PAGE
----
Michigan lawmakers fast-track police reform but some question necessity

Bills to ban chokeholds, require more training and ensure officers step in over excessive force have been introduced in recent weeks. (Photo by Jack Cronkhite / Shutterstock)

Michigan lawmakers are introducing legislation aimed at preventing police brutality and increasing sanctions for misconduct.

The legislation comes nearly three weeks after the death of George Floyd, who was killed by a since-fired police officer in Minneapolis. Protests across Michigan and the nation have sprung up in the wake of his death, demanding an end to racial injustice and police brutality.

A bill introduced Thursday by Sen. Ruth Johnson, R-Holly, which is co-sponsored by eight lawmakers of both parties, would require police officers who see another officer using excessive force to intervene. The law enforcement agency would also be required to punish officers who fail to intervene.

The bill introduced by Sen. Ruth Johnson, R-Holly, which is co-sponsored by eight lawmakers of both parties, would require police officers who see another officer using excessive force to intervene.

A former police officer killed Floyd by kneeling on his neck for more than eight minutes during an arrest. Three other officers stood by and did not intervene. All four were fired shortly after a video of Floyd’s death circulated on social media. 

“I was so deeply disturbed not only by the actions of the officer who took Mr. Floyd’s life, but also by the inaction of other officers who witnessed what was happening and failed to stop it,” Johnson said in a statement Thursday.

Sen. Peter Lucido, R-Shelby Township, also introduced a bill Thursday that would bar law enforcement officials from applying pressure to a person’s throat or windpipe. 

“It’s a good idea to have it out there that says ‘don’t be using that kind of stuff ever again,’” Lucido said. “It literally stunned us all to see the video [of Floyd’s killing.] I think the video explains what’s out of control.”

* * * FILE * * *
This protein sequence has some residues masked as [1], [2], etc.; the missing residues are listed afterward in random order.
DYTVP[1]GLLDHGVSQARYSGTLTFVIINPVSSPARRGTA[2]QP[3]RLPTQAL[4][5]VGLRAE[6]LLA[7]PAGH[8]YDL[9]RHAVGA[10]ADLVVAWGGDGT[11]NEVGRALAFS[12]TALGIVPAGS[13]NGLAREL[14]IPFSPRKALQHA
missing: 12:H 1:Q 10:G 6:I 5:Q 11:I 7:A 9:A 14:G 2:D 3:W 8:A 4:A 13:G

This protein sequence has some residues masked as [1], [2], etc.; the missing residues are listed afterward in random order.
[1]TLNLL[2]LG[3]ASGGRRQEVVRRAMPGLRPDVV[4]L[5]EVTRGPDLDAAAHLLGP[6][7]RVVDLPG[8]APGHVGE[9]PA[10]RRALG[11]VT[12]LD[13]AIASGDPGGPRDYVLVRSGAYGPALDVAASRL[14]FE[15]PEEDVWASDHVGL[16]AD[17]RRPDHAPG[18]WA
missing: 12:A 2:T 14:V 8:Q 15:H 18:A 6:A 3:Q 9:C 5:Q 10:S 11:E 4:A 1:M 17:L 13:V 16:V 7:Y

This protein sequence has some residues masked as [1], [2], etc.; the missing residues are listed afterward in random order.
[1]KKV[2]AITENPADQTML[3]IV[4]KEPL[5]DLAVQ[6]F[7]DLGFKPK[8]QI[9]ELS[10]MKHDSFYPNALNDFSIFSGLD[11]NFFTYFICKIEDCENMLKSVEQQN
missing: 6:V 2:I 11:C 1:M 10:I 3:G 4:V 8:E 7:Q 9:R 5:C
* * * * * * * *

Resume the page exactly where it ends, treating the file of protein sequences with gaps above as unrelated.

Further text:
The legislation is preceded by a bill from Sen. Jeff Irwin, D-Ann Arbor, that’s being fast-tracked through the Legislature and would require de-escalation, anti-bias and mental health training for officers, and a bill from Rep. Ronnie Peterson, D-Ypsilanti, which would require the Attorney General’s office to collect and report data on training programs.

During a House committee hearing Thursday, Rep. Steve Johnson, R-Wayland, questioned the vague language of Irwin’s bill, requiring 24 hours of training “in subjects related to law enforcement” beginning in 2023. 

“That seems very, very broad,” Johnson said. 

Irwin said the language was intended to allow a state commission that creates training standards to “make certain decisions about what’s appropriate and to modify those as time goes on.”

Some lawmakers also raised concerns that training requirements would constitute an unfunded mandate and hit rural areas and small departments hard. The bill was updated to require officers complete training hours only if they have funding. 

Robert Stevenson, executive director of the Michigan Association of Chiefs of Police, argued the bills aren’t unnecessary — chokeholds and other methods of blocking people’s windpipes aren’t authorized techniques, it’s already considered misfeasance not to intervene or report illegal activity by other officers, and there already exists a commission that sets training standards, he said. 

“We don’t need legislation to tell us to do what we already do,” Stevenson said. 

“I think a lot of these calls for change are based on the horrendous actions of the officers in Minnesota and it’s not applicable to what’s occurring here in Michigan. They’re painting all police officers with a broad brush that they’re doing a bad job, which is not true.”